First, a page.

Since the BadUSB talk  by Karsten Nohl and Jakob Lell at Black Hat USA in August there has been much discussion about the implications of this class of USB attack.
The discussions gained additional momentum when Adam Caudill and Brandon Wilson investigated the attack further and publicly released working code  at the DerbyCon security conference.
This blog post is intended to dispel some of the misunderstandings that have arisen around BadUSB and provide some practical advice to organisations so they can protect their Enterprise IT infrastructure from this class of attack.
Dispelling some BadUSB misunderstandings
The media is reporting that BadUSB is the result of a fundamental flaw in the USB protocol that cannot be fixed. What is this flaw?
- The “flaw” that some people have quoted relates to the fact that host operating systems implicitly trust devices that are plugged into a USB socket and as a result they cannot tell, for example, if a real keyboard has been connected and is being operated by a human or a fake keyboard has been connected that is being operated by software. This has been known and understood for many years and is the attack vector that is used by HID-based attack products such as the “USB Rubber Ducky”. In fact, the technique that has become so widely known that it is being used by marketing companies, as we reported back in 2012.
- The ability to upload modified firmware to some USB devices is not the result of a fundamental flaw in the USB protocol, rather the ability to reprogram a microcontroller that has not been sufficiently secured by the product vendor.
Apparently all USB devices are vulnerable to BadUSB. Is this true?
- No, the BadUSB technique involves sending specific programming commands from the host computer to a connected USB device and will only succeed if:
- the microcontroller on the USB device allows firmware updates to be performed
- the firmware programming commands are compatible with the microcontroller used on the device
- firmware cryptographic signing has not been implemented by the device
I don’t use Microsoft Windows, I only have Apple computers. Does that mean that BadUSB does not affect me?
- No, the BadUSB technique involves reprogramming the microcontroller chip on a USB device. The interactions and trust model associated with USB communications is the same for all operating systems when they talk to USB devices.
How to mitigate the risks of BadUSB
How do I protect my Enterprise IT infrastructure from USB flash drives that may have been modified to act as a different device or that perform actions that I would not expect nor desire (for example, those “infected” with BadUSB)?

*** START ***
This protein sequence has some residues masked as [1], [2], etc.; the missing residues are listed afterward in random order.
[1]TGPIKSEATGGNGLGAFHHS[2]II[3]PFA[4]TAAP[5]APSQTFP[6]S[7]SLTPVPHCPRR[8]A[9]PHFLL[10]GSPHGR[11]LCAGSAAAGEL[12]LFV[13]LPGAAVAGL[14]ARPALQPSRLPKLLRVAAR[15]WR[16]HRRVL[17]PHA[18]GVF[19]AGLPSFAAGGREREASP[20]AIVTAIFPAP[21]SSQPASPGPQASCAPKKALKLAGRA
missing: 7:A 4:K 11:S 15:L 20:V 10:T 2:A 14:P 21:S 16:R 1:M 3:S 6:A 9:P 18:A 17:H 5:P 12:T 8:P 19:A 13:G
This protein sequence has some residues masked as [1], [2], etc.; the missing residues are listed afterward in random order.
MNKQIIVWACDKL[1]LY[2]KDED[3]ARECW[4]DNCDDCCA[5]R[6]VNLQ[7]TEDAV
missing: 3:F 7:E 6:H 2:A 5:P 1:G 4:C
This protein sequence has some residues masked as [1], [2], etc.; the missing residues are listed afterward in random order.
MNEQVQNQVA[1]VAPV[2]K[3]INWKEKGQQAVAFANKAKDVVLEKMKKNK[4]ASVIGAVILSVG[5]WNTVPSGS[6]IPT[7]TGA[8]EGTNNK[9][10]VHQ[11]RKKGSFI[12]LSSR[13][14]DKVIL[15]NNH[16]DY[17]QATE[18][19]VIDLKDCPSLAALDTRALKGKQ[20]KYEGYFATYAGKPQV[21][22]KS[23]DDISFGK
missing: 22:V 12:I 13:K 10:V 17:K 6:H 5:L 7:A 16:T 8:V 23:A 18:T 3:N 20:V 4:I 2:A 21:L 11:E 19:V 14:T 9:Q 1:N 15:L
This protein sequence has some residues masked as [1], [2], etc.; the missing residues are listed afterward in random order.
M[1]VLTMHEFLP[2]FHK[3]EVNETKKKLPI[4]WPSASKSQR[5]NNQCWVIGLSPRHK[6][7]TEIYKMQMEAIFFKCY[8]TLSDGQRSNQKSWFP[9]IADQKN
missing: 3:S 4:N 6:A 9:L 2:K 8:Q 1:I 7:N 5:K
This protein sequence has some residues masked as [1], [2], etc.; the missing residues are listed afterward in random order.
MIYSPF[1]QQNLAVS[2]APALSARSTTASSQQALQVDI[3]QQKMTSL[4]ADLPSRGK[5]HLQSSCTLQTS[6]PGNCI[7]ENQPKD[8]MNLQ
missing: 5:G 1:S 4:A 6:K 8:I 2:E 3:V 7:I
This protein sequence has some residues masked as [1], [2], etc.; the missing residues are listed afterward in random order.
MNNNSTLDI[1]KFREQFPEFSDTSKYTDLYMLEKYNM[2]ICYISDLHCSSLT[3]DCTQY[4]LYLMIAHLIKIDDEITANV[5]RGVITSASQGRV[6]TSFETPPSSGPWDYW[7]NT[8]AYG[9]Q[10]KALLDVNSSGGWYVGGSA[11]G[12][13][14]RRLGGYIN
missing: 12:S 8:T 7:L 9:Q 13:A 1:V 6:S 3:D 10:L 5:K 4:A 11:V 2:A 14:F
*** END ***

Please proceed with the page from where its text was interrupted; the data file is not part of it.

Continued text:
- Use USB flash drives that only accept cryptographically signed firmware updates (there are a number of commercially available devices).
- Do not insert untrusted USB devices into your computers
How do I protect my Enterprise IT infrastructure from other USB devices for which the firmware may have been modified to perform malicious actions?
- Use a well configured Endpoint Protection System to implement your corporate policy of only allowing specific USB devices to be connected to your IT infrastructure.
How do I prevent my corporate USB flash drives from being “infected” or otherwise modified by microcontroller firmware updates issued by malicious hosts outside my IT infrastructure (e.g. via BadUSB)?
- Use USB flash drives that only accept cryptographically signed firmware updates (there are a number of well-known commercially available devices).
How do I know if the USB devices I use only accept cryptographically signed firmware updates?
- The easiest method is to trust the marketing material from the device vendor, however this may not provide the level of assurance you require
- For a greater level of assurance, seek in independent review of the device that clearly states that the device only accepts cryptographically signed firmware updates and this process has been correctly implemented.
- For further assurance, commission a security review of the devices used within your organisation to provide independent confirmation that the device only accepts cryptographically signed firmware updates and this process has been correctly implemented.
NCC Group has been at the forefront of USB security for the last four years. We have released many whitepapers, presented at tier-one security conferences and discovered over 100 USB-related security vulnerabilities in all the major operating systems and devices. This has all helped us to secure the systems and devices used by our clients.
- NCC Group Threat Brief – USB Keyboards
Published date: 08 October 2014
Written by: Andy Davis